I recently read a lengthy, and I have to admit, well-crafted letter by one employer (who I will call Company A) accusing a former executive (Mr. B) of violating every conceivable restriction relating to recruiting employees from Company A. Mr. B had left Company A and remained in touch with his old colleagues. In fact, in his former life Mr. B had recruited many of them to work for Company A. Now Company A’s counsel accused Mr. B of unspecified violations of law because he had specialized knowledge of the employees’ compensation, capabilities, career interests and ambitions, and knew the impact on Company A if the employees – one or all – left to accept employment with the company where Mr. B now worked. The letter was so well crafted that upon first glance it appeared both Mr. B and his new company were deep in trouble.

Or were they?

Upon closer read, I noticed that something was strangely absent. There was no mention of any employment agreement between Company A and Mr. B. No reference to Mr. B being subject to any restrictive covenant with Company A, whether it be non-compete, non-solicitation, or even protection of confidential or proprietary business information. And why no mention? Because Company A had failed to require Mr. B to sign any such agreement. Now Company A needed to “create” those agreements where none existed.

This scenario is a classic example of not thinking ahead. Company A failed to protect its financial investment and employees’ intellectual capital. Putting aside the prohibition or difficulty in some states of a true non-compete, most of Company A’s problems could have been solved with a few simple documents. So what should Company A have done?

  1. Obtain a non-solicitation agreement. Particularly for senior and executive employees, the non-solicitation agreement can restrict an employee from soliciting colleagues from the former employer for a reasonable period of time.
  2. Do not automatically make the non-solicitation a blanket prohibition. It can be, but does not have to be. Instead, consider tailoring the agreements specifically to employees the former employee is most likely to recruit. This may be the direct reports, or those within the same department or area of responsibility. Or, maybe even more specifically individuals listed by name or job title or function. The narrower the better.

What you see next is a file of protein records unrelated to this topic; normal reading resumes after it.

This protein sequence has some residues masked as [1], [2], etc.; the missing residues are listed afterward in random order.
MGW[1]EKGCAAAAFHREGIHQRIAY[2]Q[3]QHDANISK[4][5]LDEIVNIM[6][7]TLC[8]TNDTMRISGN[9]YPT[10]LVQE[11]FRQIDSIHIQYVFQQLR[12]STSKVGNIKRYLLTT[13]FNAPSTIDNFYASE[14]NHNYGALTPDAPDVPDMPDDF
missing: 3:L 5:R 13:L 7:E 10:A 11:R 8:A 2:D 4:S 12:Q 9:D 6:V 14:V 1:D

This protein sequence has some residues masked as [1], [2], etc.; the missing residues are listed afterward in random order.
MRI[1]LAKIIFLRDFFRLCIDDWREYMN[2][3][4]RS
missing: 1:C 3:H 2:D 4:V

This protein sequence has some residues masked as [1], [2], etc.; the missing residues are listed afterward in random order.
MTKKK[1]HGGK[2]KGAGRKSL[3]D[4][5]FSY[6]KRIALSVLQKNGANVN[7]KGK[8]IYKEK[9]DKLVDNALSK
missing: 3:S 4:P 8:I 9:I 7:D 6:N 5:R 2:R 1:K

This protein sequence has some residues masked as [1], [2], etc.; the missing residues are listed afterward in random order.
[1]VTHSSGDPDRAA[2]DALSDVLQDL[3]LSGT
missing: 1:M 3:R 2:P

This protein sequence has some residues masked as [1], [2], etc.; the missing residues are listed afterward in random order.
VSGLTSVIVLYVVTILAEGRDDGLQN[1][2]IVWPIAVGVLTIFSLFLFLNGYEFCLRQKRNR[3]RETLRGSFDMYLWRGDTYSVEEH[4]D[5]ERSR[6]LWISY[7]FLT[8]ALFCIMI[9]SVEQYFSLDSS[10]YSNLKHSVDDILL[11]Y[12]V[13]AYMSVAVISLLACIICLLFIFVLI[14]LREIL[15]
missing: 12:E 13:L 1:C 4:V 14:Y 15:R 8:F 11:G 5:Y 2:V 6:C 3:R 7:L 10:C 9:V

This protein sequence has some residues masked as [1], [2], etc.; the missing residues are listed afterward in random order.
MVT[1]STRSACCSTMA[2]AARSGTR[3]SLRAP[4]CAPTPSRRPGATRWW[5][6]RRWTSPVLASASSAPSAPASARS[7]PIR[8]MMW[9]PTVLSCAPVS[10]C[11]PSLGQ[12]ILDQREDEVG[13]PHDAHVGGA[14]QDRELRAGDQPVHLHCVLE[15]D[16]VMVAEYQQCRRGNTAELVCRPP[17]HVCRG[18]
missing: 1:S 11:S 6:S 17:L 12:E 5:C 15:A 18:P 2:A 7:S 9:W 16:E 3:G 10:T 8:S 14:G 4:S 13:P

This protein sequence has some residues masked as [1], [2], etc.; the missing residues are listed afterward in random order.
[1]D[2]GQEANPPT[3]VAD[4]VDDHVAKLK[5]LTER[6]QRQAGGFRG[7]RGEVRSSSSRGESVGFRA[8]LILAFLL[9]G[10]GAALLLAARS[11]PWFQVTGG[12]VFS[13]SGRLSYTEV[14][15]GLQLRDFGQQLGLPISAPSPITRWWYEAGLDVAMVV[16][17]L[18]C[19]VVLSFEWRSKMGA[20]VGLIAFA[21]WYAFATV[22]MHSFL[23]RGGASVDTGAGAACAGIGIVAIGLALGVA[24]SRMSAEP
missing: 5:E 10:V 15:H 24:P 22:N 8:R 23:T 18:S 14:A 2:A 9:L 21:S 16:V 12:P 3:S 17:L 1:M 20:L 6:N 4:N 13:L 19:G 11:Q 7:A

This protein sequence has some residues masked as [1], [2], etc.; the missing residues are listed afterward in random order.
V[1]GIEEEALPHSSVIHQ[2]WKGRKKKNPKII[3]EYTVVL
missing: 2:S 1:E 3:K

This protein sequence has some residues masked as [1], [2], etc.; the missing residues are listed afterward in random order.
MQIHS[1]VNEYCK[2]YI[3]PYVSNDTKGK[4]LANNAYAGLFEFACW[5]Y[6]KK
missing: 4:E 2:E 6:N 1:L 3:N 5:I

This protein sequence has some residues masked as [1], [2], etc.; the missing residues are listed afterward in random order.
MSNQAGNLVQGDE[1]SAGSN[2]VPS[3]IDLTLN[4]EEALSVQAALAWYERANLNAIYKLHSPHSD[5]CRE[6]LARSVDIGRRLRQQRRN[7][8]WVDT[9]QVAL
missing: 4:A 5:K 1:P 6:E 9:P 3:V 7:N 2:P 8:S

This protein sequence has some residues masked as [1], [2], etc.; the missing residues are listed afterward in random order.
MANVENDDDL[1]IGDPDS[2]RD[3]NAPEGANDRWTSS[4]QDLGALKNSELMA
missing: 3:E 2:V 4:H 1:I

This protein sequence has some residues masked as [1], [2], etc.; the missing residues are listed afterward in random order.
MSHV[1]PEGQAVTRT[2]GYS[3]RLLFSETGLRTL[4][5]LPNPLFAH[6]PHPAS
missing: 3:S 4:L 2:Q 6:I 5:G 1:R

3. Protect pertinent information. Think seriously about the type of information the recruit will have access to and ensure that this information is protected for later disclosure or use. A confidentiality and non-disclosure agreement can accomplish this goal. Keep in mind that there is not a legitimate business interest in every possible scrap of information, but draft agreements broadly enough to cover intellectual property, and confidential business or proprietary information.
  4. Request employment agreements. Think about those employees who may work closely with a particular supervisor and executive and who may be tempted to follow the supervisor or executive somewhere else. Before or after the supervisor or executive leaves, obtain an employment agreement or restrictive covenant preventing or making it much harder for the employees to follow along and leave their current employer.

Restrictive covenants can be dicey. States vary as to their laws and enforcement, the new Defense of Trade Secrets Act creates a federal cause of action in some instances, and there is the employee relations issue of how people will react if asked to sign. But unlike our friends in Company A – who tried to create an obligation where none existed – think ahead of how to secure or retain the continued employment or good employees.